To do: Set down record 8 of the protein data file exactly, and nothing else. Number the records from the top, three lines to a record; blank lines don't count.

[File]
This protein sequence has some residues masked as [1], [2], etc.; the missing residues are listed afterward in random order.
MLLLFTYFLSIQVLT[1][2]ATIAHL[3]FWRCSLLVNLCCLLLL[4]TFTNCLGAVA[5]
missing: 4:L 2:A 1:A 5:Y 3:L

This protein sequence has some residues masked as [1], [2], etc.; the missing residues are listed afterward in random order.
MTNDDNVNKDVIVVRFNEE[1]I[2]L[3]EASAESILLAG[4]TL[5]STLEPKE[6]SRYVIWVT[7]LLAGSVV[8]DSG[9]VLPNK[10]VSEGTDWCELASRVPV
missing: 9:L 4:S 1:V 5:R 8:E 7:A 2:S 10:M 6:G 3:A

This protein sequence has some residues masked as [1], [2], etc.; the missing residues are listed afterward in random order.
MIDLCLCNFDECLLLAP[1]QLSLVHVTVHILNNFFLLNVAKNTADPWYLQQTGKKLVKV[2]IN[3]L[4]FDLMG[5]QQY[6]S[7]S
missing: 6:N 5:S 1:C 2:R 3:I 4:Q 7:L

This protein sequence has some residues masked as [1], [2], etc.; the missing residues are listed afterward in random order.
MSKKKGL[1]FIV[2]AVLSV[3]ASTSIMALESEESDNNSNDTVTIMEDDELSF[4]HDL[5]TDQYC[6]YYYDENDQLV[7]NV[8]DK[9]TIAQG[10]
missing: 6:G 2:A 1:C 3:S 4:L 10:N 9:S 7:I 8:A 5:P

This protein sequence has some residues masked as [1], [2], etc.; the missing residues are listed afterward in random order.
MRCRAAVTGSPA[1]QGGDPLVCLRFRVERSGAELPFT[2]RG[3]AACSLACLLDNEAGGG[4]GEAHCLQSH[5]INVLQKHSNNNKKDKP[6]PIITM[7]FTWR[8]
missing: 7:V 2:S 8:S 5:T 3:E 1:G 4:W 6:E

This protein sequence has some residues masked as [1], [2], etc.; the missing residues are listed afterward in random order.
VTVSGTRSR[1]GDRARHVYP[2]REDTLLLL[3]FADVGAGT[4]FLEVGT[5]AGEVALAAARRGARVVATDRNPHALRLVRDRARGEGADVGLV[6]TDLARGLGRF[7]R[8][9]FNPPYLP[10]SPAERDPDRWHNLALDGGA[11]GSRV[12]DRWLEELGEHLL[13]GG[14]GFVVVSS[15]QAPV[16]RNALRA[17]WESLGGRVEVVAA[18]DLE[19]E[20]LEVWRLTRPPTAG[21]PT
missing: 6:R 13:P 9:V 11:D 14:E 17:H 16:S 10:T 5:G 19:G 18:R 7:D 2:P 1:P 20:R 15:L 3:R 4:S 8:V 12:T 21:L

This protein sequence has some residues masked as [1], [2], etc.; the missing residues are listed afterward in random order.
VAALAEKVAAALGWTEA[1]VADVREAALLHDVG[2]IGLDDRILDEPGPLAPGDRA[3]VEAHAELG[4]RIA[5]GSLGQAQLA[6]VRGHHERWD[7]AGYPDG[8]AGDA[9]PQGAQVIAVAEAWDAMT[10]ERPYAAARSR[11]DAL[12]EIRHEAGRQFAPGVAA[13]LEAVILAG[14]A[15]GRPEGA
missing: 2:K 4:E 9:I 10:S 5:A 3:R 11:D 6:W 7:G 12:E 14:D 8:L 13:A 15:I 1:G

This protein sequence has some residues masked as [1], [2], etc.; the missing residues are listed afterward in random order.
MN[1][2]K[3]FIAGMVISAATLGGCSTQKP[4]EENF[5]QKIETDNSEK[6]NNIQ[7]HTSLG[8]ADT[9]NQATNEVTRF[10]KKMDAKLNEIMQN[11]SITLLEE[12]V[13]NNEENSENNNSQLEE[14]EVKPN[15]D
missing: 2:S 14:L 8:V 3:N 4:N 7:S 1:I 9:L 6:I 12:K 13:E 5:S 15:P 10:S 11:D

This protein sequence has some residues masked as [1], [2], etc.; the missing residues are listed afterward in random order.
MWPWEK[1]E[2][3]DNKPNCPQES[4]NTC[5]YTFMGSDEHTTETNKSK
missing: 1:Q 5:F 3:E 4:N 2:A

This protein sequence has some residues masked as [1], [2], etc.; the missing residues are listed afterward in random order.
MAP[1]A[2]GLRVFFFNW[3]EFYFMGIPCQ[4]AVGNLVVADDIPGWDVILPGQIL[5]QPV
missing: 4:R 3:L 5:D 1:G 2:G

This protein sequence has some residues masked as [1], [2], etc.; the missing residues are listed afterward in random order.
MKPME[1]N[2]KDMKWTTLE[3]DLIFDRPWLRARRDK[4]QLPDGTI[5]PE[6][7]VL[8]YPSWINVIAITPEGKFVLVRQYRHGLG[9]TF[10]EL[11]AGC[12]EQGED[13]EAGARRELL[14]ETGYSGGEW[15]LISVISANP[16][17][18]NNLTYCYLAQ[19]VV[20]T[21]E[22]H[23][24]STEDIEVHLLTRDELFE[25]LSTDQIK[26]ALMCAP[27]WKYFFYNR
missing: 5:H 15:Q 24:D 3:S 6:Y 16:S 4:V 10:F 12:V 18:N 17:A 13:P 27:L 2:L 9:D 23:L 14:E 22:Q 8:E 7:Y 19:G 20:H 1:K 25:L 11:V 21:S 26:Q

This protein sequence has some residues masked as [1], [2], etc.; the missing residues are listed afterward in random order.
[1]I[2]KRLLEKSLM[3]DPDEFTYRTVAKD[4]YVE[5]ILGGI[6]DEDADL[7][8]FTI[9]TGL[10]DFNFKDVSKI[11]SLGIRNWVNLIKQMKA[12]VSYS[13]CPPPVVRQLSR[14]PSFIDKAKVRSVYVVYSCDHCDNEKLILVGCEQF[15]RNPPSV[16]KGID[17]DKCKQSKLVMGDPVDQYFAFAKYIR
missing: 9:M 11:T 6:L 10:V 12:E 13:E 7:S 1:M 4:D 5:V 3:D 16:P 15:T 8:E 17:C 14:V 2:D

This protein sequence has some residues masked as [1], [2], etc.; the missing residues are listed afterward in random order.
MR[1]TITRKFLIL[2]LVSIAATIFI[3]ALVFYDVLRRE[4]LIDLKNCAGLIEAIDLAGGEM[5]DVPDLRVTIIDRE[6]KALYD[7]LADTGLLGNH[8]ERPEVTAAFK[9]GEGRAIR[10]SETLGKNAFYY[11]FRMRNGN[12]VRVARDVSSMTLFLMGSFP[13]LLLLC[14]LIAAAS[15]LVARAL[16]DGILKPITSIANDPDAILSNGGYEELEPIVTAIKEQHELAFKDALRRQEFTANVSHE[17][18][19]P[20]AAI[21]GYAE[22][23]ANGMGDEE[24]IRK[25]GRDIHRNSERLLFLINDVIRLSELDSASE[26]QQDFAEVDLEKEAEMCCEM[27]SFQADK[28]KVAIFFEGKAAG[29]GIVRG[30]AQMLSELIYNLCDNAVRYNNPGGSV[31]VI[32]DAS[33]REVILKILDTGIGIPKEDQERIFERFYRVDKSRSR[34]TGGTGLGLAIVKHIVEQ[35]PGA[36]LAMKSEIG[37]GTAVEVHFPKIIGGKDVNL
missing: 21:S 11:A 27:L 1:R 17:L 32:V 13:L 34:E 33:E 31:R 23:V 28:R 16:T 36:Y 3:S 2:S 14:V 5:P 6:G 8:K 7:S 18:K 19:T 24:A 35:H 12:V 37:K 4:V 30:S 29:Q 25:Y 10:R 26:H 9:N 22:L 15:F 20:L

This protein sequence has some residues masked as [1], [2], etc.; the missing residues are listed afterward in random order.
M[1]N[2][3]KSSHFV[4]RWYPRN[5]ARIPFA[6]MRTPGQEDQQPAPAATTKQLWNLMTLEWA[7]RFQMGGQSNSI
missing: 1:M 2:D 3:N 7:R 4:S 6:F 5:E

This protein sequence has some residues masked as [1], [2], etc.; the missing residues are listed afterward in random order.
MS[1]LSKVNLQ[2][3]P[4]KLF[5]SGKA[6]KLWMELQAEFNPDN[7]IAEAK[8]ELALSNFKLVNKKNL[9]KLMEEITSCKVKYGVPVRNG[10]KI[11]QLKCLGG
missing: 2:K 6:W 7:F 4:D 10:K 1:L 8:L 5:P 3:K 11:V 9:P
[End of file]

This protein sequence has some residues masked as [1], [2], etc.; the missing residues are listed afterward in random order.
MN[1][2]K[3]FIAGMVISAATLGGCSTQKP[4]EENF[5]QKIETDNSEK[6]NNIQ[7]HTSLG[8]ADT[9]NQATNEVTRF[10]KKMDAKLNEIMQN[11]SITLLEE[12]V[13]NNEENSENNNSQLEE[14]EVKPN[15]D
missing: 2:S 14:L 8:V 3:N 4:N 7:S 1:I 9:L 6:I 12:K 13:E 5:S 15:P 10:S 11:D